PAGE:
What’s Age Got to Do with It?

Apr 21, 2011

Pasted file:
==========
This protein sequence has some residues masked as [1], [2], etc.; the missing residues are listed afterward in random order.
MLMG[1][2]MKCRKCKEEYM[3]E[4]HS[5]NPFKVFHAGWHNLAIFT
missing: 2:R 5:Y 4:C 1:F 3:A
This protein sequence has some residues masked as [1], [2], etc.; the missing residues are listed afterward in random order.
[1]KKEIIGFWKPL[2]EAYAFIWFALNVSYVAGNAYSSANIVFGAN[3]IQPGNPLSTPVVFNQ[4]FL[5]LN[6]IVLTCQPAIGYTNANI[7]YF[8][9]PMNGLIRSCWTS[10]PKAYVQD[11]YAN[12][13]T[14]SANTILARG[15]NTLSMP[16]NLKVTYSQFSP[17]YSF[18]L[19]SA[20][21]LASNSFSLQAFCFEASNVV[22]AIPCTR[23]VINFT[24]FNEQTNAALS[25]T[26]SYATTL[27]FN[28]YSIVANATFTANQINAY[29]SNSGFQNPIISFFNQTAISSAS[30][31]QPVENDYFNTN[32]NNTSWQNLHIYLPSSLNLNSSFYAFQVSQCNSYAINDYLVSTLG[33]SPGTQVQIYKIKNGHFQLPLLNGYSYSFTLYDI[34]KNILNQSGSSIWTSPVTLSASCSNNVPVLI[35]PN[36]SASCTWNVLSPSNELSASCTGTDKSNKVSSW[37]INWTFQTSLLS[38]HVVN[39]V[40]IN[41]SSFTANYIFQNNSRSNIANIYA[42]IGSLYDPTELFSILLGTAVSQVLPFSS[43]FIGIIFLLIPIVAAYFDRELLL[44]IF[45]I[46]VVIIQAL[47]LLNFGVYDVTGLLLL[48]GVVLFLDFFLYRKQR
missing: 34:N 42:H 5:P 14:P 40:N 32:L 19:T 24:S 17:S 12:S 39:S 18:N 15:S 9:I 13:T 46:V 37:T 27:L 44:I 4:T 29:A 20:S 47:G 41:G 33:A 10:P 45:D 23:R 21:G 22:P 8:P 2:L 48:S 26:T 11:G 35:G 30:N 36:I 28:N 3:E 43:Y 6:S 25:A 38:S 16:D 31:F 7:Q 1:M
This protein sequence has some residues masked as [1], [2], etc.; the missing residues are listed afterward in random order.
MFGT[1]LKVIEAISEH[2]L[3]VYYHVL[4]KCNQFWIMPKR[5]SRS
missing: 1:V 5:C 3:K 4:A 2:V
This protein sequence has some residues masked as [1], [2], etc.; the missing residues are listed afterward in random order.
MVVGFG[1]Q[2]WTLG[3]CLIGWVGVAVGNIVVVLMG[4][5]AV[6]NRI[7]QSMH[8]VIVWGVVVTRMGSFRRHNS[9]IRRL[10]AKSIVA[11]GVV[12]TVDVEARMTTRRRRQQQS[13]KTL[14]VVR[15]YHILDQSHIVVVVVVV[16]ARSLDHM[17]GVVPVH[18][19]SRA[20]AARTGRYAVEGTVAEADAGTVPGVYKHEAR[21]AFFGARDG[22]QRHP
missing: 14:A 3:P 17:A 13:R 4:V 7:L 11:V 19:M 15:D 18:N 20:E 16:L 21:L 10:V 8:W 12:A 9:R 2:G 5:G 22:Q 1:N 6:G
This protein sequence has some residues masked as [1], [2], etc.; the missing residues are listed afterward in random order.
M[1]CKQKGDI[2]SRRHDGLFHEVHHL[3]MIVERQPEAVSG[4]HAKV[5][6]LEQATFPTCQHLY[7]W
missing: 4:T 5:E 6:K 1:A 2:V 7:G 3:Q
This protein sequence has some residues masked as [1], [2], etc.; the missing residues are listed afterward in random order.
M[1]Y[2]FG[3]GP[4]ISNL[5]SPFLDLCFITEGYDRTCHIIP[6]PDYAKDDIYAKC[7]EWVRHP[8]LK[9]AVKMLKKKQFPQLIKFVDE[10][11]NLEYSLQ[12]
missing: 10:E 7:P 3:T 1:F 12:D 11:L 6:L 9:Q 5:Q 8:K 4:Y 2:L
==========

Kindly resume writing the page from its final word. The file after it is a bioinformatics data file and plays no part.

It’s been difficult these days for workers of all ages to find work, but older workers have faced particular challenges, according to this week’s Bloomberg Businessweek. More than any other age group, older workers have remained unemployed for ninety-nine weeks or more, according to the U.S. Department of Labor, and one in every three seniors earn less than $22,000 a year, according to the National Council on Aging. My own academic specialization was in public policy for the aging, and I know that older workers often come up against ageism. You’d think older workers would be valued for their experience, but some prospective employers can be skeptical about an older worker’s technical skills. At the same time, older workers can overcome some challenges to finding work by using their long-running networks and revamping their resumes. Wendy Enelow, co-author of Expert Resumes for Baby Boomers, suggests highlighting the most recent fifteen years of work on your resume. For those who’d eventually like to land a full-time job, signing up to work through a temp agency might be a good bet—one temp agency saw as many as forty percent of their temps hired as employees. We know some even offer health insurance. What have your experiences been? Are you freelancing because you were forced out by ageism? Or did experience give you the wings you needed to fly solo? (photo by Horia Varlan, via Flickr)